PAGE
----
WILLIAMSBURG, Va. -- In what they billed as the start of a historic political change, the new Republican leaders of Congress pledged yesterday to work closely with state and local officials in an effort to shift power out of Washington and closer to the people.
Making their first public appearance together since the election two weeks ago, House Republican leader Newt Gingrich and Senate Republican leader Bob Dole said party unity was the key to achieving the dramatic reforms their party is proposing.
"We're going to be a team," Mr. Gingrich told the gathering of Republican governors. He said House and Senate Republicans were already taking steps at the staff level to coordinate activities and minimize friction.
Mr. Dole and Mr. Gingrich have clashed in the past, and there have been predictions that intraparty squabbling would ultimately prevent Republicans from meeting their ambitious goals of cutting taxes and spending, balancing the budget and reducing the reach of the federal bureaucracy.
In his speech to the governors, Mr. Dole acknowledged that Republicans are "not going to agree on every issue." But he said that if GOP lawmakers in Washington consult with elected officials of both parties at the local and state level, "we can make a difference."
Mr. Dole, a likely contender for the 1996 Republican presidential nomination, added that "if we blow it, we may be denied the opportunity for another 10, 15, 20 years. But we're not going to blow it."
During three days of post-election discussions here, GOP governors hammered away at the states' rights theme, demanding an end to what they regard as an unfair burden of expensive federal regulations.
Typical was a remark by Gov. Pete Wilson of California, where voters this month passed an initiative that challenges federal court rulings ordering the state to provide social welfare benefits to illegal immigrants.
"California is a proud, sovereign state, dammit. We are not colonies of the federal government," Mr. Wilson told the congressional leaders, including the chairmen of the House and Senate budget committees and of the Senate Finance Committee, as well as Mr. Gingrich and Mr. Dole.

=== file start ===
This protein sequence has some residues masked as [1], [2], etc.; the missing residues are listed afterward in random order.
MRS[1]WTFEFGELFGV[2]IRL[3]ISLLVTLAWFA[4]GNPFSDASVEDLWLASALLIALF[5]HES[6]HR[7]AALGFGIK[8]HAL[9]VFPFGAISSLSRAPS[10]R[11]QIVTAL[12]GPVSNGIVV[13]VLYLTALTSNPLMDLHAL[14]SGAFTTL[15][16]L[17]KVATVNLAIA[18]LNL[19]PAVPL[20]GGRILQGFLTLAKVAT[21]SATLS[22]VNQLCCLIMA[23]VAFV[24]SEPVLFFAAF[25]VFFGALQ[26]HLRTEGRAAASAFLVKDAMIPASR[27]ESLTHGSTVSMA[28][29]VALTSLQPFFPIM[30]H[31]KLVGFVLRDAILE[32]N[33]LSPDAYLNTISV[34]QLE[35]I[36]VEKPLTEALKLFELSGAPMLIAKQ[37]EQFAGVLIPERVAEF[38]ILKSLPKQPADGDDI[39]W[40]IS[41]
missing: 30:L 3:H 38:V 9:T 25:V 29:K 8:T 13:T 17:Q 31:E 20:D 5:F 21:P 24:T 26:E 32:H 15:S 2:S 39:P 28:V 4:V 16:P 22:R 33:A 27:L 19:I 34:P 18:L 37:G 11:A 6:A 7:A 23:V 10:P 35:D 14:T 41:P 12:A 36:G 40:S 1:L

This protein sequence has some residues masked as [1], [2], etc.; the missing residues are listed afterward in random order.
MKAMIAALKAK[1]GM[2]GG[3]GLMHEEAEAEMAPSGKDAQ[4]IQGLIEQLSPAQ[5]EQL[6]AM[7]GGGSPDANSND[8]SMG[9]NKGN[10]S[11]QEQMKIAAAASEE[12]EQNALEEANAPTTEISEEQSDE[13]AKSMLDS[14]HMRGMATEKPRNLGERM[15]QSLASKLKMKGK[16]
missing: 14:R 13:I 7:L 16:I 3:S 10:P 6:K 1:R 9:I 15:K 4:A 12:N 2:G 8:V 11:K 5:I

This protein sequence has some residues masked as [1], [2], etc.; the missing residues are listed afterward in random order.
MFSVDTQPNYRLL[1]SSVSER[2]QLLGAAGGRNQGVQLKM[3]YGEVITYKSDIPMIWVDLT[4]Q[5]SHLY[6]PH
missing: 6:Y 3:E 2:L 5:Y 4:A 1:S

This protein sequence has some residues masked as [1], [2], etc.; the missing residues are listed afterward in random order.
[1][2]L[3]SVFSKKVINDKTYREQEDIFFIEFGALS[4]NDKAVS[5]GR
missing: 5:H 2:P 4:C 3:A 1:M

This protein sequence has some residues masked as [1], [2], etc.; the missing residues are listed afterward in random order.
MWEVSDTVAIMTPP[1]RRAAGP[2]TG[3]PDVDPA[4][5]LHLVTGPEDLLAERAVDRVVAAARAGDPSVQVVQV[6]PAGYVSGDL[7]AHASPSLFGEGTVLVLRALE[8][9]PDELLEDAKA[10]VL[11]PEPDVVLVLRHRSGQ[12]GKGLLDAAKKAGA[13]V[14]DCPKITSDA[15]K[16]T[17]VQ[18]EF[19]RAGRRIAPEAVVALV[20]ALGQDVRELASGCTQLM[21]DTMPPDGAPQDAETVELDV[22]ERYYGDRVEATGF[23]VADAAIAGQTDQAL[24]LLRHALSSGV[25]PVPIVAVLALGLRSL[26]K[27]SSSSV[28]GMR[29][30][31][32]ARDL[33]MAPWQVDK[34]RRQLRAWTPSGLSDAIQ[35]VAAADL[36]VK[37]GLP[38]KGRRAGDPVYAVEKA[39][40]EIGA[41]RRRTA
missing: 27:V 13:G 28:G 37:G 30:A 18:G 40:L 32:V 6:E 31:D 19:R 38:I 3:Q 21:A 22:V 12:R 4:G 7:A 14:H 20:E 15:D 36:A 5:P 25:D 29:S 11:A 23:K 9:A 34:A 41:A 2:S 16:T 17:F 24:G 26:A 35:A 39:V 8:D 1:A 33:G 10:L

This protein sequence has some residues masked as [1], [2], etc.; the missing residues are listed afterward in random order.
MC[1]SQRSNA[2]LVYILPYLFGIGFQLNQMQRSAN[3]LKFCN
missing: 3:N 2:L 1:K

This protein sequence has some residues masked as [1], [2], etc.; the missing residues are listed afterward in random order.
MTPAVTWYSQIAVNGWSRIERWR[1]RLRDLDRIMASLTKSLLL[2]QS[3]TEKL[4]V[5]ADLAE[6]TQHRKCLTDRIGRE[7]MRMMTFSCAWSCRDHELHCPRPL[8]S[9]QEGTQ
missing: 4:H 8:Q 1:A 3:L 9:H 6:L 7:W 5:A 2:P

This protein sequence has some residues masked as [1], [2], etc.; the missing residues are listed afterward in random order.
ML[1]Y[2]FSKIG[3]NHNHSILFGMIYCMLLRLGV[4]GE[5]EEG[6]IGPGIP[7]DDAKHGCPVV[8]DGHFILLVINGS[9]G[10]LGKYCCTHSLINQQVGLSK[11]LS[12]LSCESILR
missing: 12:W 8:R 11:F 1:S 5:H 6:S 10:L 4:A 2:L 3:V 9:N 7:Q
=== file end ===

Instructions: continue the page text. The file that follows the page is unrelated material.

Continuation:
The GOP governors and lawmakers share the view that voters in this month's election sent a message seeking lower taxes and a smaller, less intrusive government.
Mr. Gingrich predicted that historians would look back at the Williamsburg conference as "the meeting that crystallized the process of getting power out of Washington and in a sense reversing the centralization which began in 1932 . . . ."
"I think you will see coming out of this a dramatic effort to decentralize government and return it to the people all across the United States," said the Georgia congressman, who is in line to become the first Republican House speaker in 40 years.
The scope of the challenge Republicans face -- taking a much larger role in governing the country -- is only beginning to sink in, said participants at the three-day GOP conference. Mr. Dole alluded to that realization in his address to the governors. Turning to his House counterpart, the Kansas Republican remarked, "I understand it's never going to be any better than it is right now, Newt, because we don't have the responsibility yet."
Congressional Republicans have pledged to balance the federal budget in seven years, a goal that will require hundreds of billions in spending cuts. That has led many governors of both parties to worry that the states will get stuck with the bill.
Ohio Gov. George V. Voinovich noted that during the 1980s, the last time the states mounted a serious effort to shift power from Washington, "we got the rug pulled out from under us" by Republican President Ronald Reagan.
"The issue is: Are we going to do it?" Mr. Voinovich asked. "I know some of you don't want to hear this, but we are going to have to work with county commissioners, state legislators, mayors and Democratic governors. . . . It's got to be a bipartisan effort."
Mr. Voinovich and other governors warn that a GOP-sponsored balanced-budget amendment won't gain ratification from the states without a companion effort to outlaw "unfunded federal mandates" -- laws and regulations that require state and local government action in social welfare, environmental protection and other areas, without enough federal money to pay for it.
In a symbolic move, Mr. Dole announced that he was assigning the title of "Senate Bill One" to a measure by Idaho Sen. Dirk Kempthorne that would require a congressional vote on any federal regulation costing $50 million or more that does not include enough federal money for the states to carry it out.